Report: Turkey shooting Syrian refugees on border (Newsweek) Turkish border guards have shot 16 refugees, including three children over the last four months as they flee violence in Syria, The Times reports. Citing London-based monitor Syrian Observatory for Human Rights, the newspaper detailed incidents such as the killing of a man and his child, when crossing the border near the Syrian town of Ras alAin, earlier this month...

Blasphemy cases rising in Egypt (AP) In the past three years, prosecutions on charges of insulting Islam have risen dramatically. From three such cases in 2011, there were 21 cases in the courts in 2015, around half targeting Christians, according to Ishaq Ibrahim, a researcher with the Egyptian Initiative for Personal Rights...

Only 26 Jews remain in Cochin, India (Haaretz) These are just two of the seven synagogues in the coastal state of Kerala. (Another one, the striking Parur synagogue, is located 25 kilometers away on another Jew Street.) Despite these symbols, one thing Kerala does not have much of anymore is Jews. Today, there are only 26 Jews left in Cochin — though some don’t speak to, or even recognize, the others...

Pope to release document on family (CNS) The Vatican has set 8 April for the release of “Amoris Laetitia” (“The Joy of Love”), Pope Francis’ reflection on the family and family life. The document, subtitled “On Love in the Family,” will be released at a Vatican news conference with Cardinal Lorenzo Baldisseri, general secretary of the Synod of Bishops, Austrian Cardinal Christoph Schonborn of Vienna and Giuseppina and Francesco Miano, a married couple who participated in both the 2014 and 2015 synods of bishops on the family. “Amoris Laetitia” is what is known as a “postsynodal apostolic exhortation,” a document addressed to the whole church reflecting on themes of church life and faith that have been discussed at a gathering of the Synod of Bishops...



30 March 2016
Greg Kandra




A priest displays his cross tattoo, which Copts receive at baptism. See more pictures from Egypt, and read about the faith of Christians there, in the Spring 2016 edition of ONE.
(photo: John E. Kozar)




30 March 2016
Greg Kandra




Syrian refugees are seen at Fiumicino Airport in Rome on 29 February. The United Nations is urging countries around the world to accept nearly half a million Syrian refugees.
(photo: CNS/EPA)


U.N. Chief urges countries to take in more Syrian refugees (The New York Times) Secretary General Ban Ki-moon called on Wednesday for countries around the world to accept around half a million Syrian refugees, criticizing political leaders who have responded to the migrant crisis by demonizing asylum-seekers. Opening a one-day ministerial conference in Geneva convened by the United Nations refugee agency, Mr. Ban called for “an exponential increase in global solidarity” in urging countries to accept about 480,000 Syrians over the next three years...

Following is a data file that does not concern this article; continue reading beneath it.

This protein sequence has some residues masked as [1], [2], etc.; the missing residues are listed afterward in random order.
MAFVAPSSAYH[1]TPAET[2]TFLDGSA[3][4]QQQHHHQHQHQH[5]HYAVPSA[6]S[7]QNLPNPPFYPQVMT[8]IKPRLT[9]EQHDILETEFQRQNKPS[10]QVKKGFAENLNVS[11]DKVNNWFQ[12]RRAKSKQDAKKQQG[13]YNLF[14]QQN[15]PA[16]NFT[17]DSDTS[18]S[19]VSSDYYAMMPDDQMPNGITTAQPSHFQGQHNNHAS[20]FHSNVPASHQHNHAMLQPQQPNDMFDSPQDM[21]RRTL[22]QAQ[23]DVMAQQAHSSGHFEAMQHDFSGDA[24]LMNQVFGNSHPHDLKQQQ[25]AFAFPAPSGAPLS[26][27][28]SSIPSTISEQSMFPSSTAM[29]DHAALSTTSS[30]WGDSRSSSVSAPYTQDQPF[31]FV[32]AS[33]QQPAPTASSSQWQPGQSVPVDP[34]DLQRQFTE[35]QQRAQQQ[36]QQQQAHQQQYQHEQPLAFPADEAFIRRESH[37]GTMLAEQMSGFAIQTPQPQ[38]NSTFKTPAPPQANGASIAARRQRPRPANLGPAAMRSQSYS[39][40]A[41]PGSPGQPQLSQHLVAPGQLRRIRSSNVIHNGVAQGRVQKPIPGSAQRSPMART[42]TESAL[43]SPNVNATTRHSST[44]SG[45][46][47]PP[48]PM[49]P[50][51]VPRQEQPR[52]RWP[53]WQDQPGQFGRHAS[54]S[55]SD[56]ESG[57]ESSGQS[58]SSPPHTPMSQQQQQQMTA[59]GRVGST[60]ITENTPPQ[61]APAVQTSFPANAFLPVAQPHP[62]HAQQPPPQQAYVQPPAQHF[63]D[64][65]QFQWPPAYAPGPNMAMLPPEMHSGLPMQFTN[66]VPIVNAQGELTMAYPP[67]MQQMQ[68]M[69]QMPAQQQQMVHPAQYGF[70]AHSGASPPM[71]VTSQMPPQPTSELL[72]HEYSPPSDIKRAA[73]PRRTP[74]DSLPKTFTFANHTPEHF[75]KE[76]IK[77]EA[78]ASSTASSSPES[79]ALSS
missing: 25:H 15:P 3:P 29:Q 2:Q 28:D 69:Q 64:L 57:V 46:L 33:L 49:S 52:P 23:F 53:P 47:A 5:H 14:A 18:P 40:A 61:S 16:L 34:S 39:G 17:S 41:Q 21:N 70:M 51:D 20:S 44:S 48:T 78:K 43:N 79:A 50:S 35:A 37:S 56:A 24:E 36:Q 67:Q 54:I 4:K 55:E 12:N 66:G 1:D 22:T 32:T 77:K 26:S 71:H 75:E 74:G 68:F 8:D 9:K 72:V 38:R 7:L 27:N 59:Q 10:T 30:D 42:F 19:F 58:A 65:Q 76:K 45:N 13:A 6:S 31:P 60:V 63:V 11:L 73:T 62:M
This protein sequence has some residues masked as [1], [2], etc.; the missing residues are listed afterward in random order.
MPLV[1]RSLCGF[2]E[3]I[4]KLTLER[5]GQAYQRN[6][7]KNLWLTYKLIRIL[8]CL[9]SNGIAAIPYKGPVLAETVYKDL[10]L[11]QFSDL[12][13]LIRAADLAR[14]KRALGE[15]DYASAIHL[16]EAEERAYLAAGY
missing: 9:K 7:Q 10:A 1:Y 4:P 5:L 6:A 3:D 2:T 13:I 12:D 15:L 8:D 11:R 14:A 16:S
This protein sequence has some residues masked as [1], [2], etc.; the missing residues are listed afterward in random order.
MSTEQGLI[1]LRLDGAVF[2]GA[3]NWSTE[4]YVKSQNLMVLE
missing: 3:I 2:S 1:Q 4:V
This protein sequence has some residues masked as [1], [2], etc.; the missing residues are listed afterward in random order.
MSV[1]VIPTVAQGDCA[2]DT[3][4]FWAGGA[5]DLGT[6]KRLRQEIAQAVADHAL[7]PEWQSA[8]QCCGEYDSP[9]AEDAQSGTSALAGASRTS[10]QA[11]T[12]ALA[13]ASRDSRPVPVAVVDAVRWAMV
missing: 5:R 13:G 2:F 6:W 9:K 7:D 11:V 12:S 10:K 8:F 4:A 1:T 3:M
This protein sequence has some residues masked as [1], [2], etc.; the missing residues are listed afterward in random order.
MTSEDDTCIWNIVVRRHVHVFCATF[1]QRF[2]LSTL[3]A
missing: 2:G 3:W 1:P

Aid to besieged areas of Syria has reportedly increased since cease fire (AP) A new report says the United Nations and partners delivered badly needed medical and food supplies to about 150,000 people in besieged areas of Syria after a cease-fire that started last month led to a drop-off in fighting. U.N. convoys delivered supplies to people in 10 of 18 areas under siege and to thousands in other, hard-to-reach areas after the 27 February cease-fire, according to the monthly report made available Tuesday. By comparison, less than 1 percent of areas designated as besieged received food aid in all of 2015, according to the U.N.’s humanitarian office...

Child labor rising in Gaza (Reuters) Child labor has risen sharply in Gaza, where youngsters toiling in garages and on construction sites have become breadwinners for families feeling the brunt of the Palestinian enclave’s 43 percent unemployment rate...

Doubts over new government in Ukraine (Vatican Radio) Ukraine’s prospects of forming a new government, which is vital to get billions of dollars in crucial international assistance, were thrown into fresh doubt on Tuesday...

Reports: Turkish government “expropriates” churches (Fides) In the context of the military operations carried out in southern Turkey against Kurdish positions of the Kurdistan Workers’ Party, the government in Ankara ordered the expropriation of a large area of the historical center of Diyarbakir, even confiscating all the churches of the city which stands on the bank of the Tigris River. This is what local sources reported, relaunched by Agos, the Turkish-Armenian bilingual newspaper published in Istanbul...



29 March 2016
Greg Kandra





The Rev. Ziad Hilal, S.J., has worked to ease the suffering of those who remain in Homs, Syria, especially the children. (photo: John E. Kozar)

It is impossible to read about the work of the Rev. Ziad Hilal, S.J., a longtime partner of CNEWA, and not be moved. He has worked tirelessly in Syria to help that country’s most vulnerable citizens, its children, during a period of devastating war and upheaval. He wrote about it for ONE in 2013:

Starting February 2012, we realized the new status quo was likely to persist and we had to deal with this new reality, assisting the thousands of families living in temporary shelters in the relatively safe areas of the city. Our first priority was to take care of the hundreds of children who transformed the streets into their only playground and school, putting them at the mercy of the snipers, the shelling and the street violence. I still remember one of the children hiding behind a wall and calling me to take cover from a sniper. The children of Homs became experts in the art of escaping violence, but unfortunately many were not as lucky as I was on that day, and they paid with their lives on the streets.